Cricket is a sport that binds people together, gives a glimmer of hope in the darkest of times. Such will be the impact of the Indian Premier League when it returns to the lives of cricket-crazy Indians at a time when mankind is up against one of its worst-possible crisis.
Ever since the arrival of 2020, the world is grappling with a virus that has wiped out over half-a-million people from the face of the earth in such a short period of time and is threatening to devastate the lives of many more. The human race is facing its biggest adversary in the novel coronavirus, which has so far crippled the most dominant species on the planet, and it continues to wreak havoc without a hint of budging. Lives have been lost, altered, and people have been thrown into the oblivion by this deadly virus.
With time, people have begun to adjust to the 'new normal', and so has cricket -- the series between England and West Indies showed as much. The series was historic as it was played on the backdrop of the world fighting against the pandemic. It made an impact on the lives of cricket fans across the world, giving them small moments of joy that they longed for.
With cricket coming to a standstill in the midst of the pandemic, fans who were used to a certain dose of cricketing action, were left with no option but to binge-watch on classics. With no live scorecard to track, no pre or post-match addas with friends, life was mundane. And the announcement of IPL has come as a breath of fresh air.
Following months of anticipation, the BCCI has finally received formal approval from the Indian government to conduct the league in the United Arab Emirates (UAE), which is familiar territory for the Indian board. In 2014, the first phase of the IPL was held in the Gulf nation due to the matches coinciding with the 2014 general elections in India. This year, the tournament will be held from September 19 to November 10 in three cities -- Sharjah, Abu Dhabi and Dubai. (Also Read | BCCI gets government's approval to host IPL 2020 in UAE, confirms League Chairman Brijesh Patel)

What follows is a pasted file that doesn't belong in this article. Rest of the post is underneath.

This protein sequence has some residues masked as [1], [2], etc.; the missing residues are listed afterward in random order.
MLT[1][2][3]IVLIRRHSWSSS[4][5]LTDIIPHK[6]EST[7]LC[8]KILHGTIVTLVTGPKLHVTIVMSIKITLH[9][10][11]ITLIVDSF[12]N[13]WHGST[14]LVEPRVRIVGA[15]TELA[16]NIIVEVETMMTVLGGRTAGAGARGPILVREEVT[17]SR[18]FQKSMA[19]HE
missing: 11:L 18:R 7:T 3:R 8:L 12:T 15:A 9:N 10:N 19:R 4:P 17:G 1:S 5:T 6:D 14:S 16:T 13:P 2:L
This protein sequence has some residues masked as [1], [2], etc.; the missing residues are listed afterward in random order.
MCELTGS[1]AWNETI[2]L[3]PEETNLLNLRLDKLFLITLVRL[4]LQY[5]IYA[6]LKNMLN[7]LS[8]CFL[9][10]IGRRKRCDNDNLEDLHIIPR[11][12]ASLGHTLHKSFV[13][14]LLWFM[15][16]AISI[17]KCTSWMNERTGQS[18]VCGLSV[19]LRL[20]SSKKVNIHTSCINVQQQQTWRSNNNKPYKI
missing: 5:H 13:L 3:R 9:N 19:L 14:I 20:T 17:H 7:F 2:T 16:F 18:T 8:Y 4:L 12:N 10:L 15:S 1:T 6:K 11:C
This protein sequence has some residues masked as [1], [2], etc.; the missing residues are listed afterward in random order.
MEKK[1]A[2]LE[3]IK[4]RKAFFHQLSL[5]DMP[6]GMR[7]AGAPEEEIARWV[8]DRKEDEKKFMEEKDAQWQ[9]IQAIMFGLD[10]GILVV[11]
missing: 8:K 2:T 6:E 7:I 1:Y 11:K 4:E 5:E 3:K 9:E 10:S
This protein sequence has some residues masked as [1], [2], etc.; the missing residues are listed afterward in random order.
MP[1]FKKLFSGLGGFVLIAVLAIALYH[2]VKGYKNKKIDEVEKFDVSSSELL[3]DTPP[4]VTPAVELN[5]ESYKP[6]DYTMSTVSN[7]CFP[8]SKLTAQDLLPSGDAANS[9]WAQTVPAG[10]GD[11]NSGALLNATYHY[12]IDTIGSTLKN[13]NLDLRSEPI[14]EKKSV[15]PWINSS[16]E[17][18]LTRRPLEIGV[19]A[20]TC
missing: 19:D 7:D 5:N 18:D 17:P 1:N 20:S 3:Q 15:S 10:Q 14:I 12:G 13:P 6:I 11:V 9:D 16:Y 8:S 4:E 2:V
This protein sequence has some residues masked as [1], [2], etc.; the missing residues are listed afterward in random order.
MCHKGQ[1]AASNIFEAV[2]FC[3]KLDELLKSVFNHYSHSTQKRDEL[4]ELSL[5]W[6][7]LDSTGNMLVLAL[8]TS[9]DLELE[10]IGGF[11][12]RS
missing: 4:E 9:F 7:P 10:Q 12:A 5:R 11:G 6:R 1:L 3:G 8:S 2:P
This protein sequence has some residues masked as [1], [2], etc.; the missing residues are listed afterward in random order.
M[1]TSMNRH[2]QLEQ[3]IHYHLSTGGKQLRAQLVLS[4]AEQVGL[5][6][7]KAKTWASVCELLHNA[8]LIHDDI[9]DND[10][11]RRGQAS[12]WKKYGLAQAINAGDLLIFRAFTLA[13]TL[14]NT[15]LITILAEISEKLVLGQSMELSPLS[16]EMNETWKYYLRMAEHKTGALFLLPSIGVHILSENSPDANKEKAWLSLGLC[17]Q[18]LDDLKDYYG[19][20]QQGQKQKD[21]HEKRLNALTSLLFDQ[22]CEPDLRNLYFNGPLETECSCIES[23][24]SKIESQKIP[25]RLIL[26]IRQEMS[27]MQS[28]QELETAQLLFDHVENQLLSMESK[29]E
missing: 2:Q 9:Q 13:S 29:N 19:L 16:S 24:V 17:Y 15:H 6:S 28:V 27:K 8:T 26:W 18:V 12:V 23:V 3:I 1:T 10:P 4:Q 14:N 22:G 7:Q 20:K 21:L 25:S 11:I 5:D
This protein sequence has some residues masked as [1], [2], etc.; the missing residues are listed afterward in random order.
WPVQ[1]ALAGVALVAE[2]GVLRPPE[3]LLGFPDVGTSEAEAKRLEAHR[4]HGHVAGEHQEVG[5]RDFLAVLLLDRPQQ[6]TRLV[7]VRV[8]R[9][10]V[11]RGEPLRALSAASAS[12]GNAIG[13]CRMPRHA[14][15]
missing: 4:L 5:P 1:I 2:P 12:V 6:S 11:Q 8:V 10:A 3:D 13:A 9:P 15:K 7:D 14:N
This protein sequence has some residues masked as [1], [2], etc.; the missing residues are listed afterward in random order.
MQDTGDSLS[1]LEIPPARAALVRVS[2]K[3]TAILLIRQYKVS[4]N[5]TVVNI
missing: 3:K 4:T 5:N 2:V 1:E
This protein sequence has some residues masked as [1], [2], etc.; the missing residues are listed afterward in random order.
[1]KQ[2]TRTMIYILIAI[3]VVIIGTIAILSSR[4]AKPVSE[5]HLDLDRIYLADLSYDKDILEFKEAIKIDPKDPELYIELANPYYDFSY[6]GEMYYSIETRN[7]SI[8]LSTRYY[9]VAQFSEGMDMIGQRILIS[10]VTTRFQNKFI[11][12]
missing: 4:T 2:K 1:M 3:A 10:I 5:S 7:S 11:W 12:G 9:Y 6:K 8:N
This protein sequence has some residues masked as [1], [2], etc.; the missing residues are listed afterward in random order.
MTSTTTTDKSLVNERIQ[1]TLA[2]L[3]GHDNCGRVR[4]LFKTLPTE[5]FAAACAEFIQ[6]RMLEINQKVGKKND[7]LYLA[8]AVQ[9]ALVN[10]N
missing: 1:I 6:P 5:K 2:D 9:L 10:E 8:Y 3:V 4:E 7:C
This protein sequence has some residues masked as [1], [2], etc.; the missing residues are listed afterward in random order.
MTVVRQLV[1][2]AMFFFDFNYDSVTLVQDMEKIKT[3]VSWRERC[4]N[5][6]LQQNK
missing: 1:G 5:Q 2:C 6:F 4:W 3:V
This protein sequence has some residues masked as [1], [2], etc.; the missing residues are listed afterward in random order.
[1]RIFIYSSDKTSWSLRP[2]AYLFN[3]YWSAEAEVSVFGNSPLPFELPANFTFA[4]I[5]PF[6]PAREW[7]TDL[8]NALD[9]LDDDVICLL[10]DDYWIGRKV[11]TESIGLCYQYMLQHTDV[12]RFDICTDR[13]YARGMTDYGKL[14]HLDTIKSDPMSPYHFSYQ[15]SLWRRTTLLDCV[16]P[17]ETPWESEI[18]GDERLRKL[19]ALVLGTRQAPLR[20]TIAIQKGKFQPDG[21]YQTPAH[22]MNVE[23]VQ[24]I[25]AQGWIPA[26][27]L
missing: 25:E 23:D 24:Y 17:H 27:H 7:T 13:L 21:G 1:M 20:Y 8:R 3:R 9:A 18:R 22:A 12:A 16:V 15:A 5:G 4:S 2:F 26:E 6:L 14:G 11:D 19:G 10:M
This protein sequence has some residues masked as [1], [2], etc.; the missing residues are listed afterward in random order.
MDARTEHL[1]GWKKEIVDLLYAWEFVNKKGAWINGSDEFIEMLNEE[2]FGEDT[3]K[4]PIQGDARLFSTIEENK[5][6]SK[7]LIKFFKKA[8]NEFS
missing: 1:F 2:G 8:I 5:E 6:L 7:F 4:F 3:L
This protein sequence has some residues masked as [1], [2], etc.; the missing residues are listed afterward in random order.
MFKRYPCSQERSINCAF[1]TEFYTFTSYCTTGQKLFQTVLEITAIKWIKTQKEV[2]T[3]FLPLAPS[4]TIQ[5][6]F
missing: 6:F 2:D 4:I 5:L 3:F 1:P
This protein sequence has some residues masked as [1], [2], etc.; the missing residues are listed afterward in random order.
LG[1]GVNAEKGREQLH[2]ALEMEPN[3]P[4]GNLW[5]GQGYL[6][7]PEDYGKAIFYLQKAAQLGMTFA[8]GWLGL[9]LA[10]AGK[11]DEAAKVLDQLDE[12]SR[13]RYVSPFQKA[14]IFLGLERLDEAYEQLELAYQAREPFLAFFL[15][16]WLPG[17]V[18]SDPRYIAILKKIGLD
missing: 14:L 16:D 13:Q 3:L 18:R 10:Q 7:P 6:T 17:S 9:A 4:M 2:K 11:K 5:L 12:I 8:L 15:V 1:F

What paved the way for IPL was International Cricket Council's decision to postpone the World T20 2020, which was scheduled to be held in Australia, due to the coronavirus pandemic.
It has been learned that the board is drawing up logistical and operational plans with the franchises to avoid any loopholes in staging a mega tournament on foreign land. The Emirates Cricket Board too has confirmed that it has received the formal clearance from the BCCI to host IPL 2020 in the UAE. (Also Read | IPL 2020: Emirates Cricket Board gets BCCI's official clearance to host tournament)
Officials and players from the eight franchises will start leaving for the UAE from August 20, and upon their arrival, all players and officials will be required to isolate themselves for at least six days before they can enter the bio-bubble. They will be tested thrice over six days, reported news agency PTI.
The BCCI is also mulling to allow some crowd to the venues in the UAE but even without the spectators on ground, the idea of hosting the tournament far exceeds not having it at all. In terms of revenue, the BCCI was expected to take a hit of around Rs 3000 crore if it failed to host the IPL this year. So, it is a win-win scenario for the board, the broadcasters, and the franchises if IPL kickstarts in the UAE. However, above all, it is a promising proposition for the fans to see their favourite stars back in action.
Over the years, the IPL has grown to become such an integral part of the cricket calendar that it is almost unfathomable for fans to imagine a year without the world's leading T20 league taking place. The months of April and May are bookmarked for the return of the mega tournament, which is celebrated almost like a festival in India. And so, even as the fans won't be able to take the streets and stadiums to decorate them with the franchise colours this time around, the return of the IPL helps evade the sense of despair which had gradually settled among the masses due to the pandemic.
The pandemic threw many challenges, but as they say - when there's a will, there's a way. The 2020 edition of the Indian Premier League is the initial step towards the sport's new world order but in essence, it's simply a reunion of a fan with the game they grew to love and care - more so in its complete absence.